The Hallmark Channel has four Little House on the Prairie episodes each day, two in the morning, and two in the afternoon. In the two morning ones today, Mary loses her sight and meets her future husband, Adam, who also is blind. In the two afternoon ones, Adam regains his sight. How’s that for a coincidence?
Mary is sad that Adam regains his sight. She fears that she’ll be a burden to him and that he’ll leave her behind for his sighted friends. On a previous episode, there was hope that Mary would get her sight back, and Adam was upset for the same reasons (he was still blind at the time). Maybe Adam should’ve been more sensitive to Mary once he got his sight back, since he once felt the same way that Mary did.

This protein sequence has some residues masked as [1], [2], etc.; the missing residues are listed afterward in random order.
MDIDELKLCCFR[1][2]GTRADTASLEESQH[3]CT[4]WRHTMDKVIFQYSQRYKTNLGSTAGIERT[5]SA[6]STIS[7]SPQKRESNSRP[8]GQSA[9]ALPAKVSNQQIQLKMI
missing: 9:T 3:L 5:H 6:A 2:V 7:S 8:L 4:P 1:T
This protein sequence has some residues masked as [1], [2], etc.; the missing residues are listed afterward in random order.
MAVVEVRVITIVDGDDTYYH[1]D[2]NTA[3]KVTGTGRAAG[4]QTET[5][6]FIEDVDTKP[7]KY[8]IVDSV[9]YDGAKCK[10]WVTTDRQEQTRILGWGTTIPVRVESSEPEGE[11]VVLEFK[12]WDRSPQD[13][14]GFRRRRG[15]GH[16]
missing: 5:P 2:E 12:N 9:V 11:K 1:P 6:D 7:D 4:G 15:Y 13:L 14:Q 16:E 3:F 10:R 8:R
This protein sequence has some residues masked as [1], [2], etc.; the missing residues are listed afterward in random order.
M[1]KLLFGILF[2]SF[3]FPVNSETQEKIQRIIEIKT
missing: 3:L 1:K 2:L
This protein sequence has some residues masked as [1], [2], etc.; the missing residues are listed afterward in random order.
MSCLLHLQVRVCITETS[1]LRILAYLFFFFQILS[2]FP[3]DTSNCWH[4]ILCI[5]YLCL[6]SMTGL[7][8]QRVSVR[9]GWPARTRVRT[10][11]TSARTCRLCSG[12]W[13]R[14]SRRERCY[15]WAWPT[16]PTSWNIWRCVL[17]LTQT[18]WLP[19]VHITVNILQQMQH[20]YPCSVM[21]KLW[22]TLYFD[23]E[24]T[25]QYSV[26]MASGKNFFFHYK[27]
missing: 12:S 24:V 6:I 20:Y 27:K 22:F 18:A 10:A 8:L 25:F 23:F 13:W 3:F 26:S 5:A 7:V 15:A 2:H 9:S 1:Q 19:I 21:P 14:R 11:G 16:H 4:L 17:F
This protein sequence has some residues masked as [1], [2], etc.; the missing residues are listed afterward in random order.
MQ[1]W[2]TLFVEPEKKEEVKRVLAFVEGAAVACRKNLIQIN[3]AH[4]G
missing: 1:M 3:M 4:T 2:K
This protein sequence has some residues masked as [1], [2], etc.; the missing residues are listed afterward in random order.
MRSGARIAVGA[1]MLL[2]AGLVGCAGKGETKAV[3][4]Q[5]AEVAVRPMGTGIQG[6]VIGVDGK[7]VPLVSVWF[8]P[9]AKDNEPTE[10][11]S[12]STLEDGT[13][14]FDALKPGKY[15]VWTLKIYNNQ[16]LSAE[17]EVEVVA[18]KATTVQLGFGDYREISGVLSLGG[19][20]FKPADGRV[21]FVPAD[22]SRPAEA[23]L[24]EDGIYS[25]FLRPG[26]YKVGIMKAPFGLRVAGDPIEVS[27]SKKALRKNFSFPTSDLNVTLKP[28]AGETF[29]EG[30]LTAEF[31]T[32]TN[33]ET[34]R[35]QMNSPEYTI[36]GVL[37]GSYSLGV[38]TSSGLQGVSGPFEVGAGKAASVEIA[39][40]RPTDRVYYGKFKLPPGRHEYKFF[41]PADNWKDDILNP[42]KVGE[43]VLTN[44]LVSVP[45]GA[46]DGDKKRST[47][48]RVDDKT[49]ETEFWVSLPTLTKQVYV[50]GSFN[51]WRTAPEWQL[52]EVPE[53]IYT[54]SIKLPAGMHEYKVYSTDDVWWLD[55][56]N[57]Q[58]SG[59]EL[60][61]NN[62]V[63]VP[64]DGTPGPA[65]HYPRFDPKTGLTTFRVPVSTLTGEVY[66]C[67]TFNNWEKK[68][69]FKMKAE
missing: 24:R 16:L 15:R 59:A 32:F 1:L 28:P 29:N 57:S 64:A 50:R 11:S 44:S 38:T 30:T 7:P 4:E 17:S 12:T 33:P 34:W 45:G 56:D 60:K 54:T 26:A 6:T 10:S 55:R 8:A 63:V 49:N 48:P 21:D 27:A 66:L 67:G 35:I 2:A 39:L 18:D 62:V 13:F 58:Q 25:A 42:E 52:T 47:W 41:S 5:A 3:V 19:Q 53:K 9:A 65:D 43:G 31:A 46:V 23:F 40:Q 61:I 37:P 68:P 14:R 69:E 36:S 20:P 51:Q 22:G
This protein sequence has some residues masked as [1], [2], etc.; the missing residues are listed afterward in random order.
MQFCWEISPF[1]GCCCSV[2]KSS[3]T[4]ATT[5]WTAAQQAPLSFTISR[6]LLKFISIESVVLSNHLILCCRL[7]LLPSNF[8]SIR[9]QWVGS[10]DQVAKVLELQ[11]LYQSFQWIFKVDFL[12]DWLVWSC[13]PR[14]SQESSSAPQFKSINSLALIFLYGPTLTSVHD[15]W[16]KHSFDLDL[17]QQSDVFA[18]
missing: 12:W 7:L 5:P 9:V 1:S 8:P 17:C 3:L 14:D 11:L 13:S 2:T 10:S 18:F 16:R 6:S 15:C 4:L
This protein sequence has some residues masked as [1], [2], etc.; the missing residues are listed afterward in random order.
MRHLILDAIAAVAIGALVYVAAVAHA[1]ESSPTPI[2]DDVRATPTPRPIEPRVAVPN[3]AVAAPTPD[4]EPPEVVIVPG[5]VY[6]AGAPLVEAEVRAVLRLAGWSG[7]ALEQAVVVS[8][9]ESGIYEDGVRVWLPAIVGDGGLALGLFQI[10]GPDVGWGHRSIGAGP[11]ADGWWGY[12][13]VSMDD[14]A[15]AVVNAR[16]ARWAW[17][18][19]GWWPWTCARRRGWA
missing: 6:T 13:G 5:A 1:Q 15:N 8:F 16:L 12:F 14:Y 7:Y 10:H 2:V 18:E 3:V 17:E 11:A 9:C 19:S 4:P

There’s one part that has always puzzled me. On the one in which Adam gets his sight back, he takes a series of tests to become a lawyer. But he gets sick and misses a few of them, and he is required to wait a year before he can take them again. Mary goes to the professor and calls such a rule “unfair.” “If a law is unjust, does the court have the power to annul it?” she asks. “The court has such power,” the professor responds.
Does it? I mean, I know that the Supreme Court can annul laws that violate the Constitution. But can it get rid of laws on the sole basis that it deems them unfair? Talk about judicial activism and legislating from the bench!